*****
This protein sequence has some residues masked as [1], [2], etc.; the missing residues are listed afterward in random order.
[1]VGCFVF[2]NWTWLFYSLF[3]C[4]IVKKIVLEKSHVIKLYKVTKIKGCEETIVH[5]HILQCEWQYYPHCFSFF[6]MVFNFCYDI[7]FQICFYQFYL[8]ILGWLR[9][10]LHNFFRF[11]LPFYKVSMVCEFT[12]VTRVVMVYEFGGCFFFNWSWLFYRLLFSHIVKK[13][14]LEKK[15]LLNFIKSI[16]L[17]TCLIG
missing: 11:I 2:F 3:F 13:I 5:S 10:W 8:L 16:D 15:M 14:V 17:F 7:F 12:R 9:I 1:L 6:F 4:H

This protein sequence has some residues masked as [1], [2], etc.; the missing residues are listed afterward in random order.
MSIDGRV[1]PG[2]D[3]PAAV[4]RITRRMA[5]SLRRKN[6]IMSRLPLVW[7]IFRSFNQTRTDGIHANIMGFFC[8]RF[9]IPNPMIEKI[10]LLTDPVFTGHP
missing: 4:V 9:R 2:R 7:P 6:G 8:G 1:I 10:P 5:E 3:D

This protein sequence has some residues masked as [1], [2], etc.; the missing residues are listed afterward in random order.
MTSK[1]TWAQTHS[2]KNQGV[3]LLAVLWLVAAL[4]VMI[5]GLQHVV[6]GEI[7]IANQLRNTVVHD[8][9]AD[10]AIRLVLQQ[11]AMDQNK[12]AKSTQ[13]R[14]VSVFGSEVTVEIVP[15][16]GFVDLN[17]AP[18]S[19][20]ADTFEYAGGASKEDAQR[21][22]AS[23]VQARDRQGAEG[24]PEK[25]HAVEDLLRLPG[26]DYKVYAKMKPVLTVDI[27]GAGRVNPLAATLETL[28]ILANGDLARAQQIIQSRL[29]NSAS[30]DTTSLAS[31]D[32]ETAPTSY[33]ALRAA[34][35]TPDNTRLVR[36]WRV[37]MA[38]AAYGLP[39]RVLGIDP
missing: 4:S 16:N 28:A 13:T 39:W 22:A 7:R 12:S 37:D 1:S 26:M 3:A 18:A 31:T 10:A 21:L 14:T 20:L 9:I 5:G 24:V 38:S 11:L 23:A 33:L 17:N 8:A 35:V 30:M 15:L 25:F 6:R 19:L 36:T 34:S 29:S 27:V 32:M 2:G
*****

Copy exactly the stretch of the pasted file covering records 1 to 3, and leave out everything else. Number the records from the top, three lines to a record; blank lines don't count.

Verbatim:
This protein sequence has some residues masked as [1], [2], etc.; the missing residues are listed afterward in random order.
[1]VGCFVF[2]NWTWLFYSLF[3]C[4]IVKKIVLEKSHVIKLYKVTKIKGCEETIVH[5]HILQCEWQYYPHCFSFF[6]MVFNFCYDI[7]FQICFYQFYL[8]ILGWLR[9][10]LHNFFRF[11]LPFYKVSMVCEFT[12]VTRVVMVYEFGGCFFFNWSWLFYRLLFSHIVKK[13][14]LEKK[15]LLNFIKSI[16]L[17]TCLIG
missing: 11:I 2:F 3:F 13:I 5:S 10:W 8:L 16:D 15:M 14:V 17:F 7:F 12:R 9:I 1:L 6:F 4:H

This protein sequence has some residues masked as [1], [2], etc.; the missing residues are listed afterward in random order.
MSIDGRV[1]PG[2]D[3]PAAV[4]RITRRMA[5]SLRRKN[6]IMSRLPLVW[7]IFRSFNQTRTDGIHANIMGFFC[8]RF[9]IPNPMIEKI[10]LLTDPVFTGHP
missing: 4:V 9:R 2:R 7:P 6:G 8:G 1:I 10:P 5:E 3:D

This protein sequence has some residues masked as [1], [2], etc.; the missing residues are listed afterward in random order.
MTSK[1]TWAQTHS[2]KNQGV[3]LLAVLWLVAAL[4]VMI[5]GLQHVV[6]GEI[7]IANQLRNTVVHD[8][9]AD[10]AIRLVLQQ[11]AMDQNK[12]AKSTQ[13]R[14]VSVFGSEVTVEIVP[15][16]GFVDLN[17]AP[18]S[19][20]ADTFEYAGGASKEDAQR[21][22]AS[23]VQARDRQGAEG[24]PEK[25]HAVEDLLRLPG[26]DYKVYAKMKPVLTVDI[27]GAGRVNPLAATLETL[28]ILANGDLARAQQIIQSRL[29]NSAS[30]DTTSLAS[31]D[32]ETAPTSY[33]ALRAA[34][35]TPDNTRLVR[36]WRV[37]MA[38]AAYGLP[39]RVLGIDP
missing: 4:S 16:N 28:A 13:T 39:W 22:A 7:R 12:S 37:D 1:S 26:M 3:A 18:A 31:T 10:A 21:L 14:T 20:L 9:I 5:G 24:V 38:S 11:L 23:A 33:L 17:N 8:A 35:V 30:M 15:L 25:F 6:R 19:L 36:T 34:S 29:S 27:V 32:M 2:G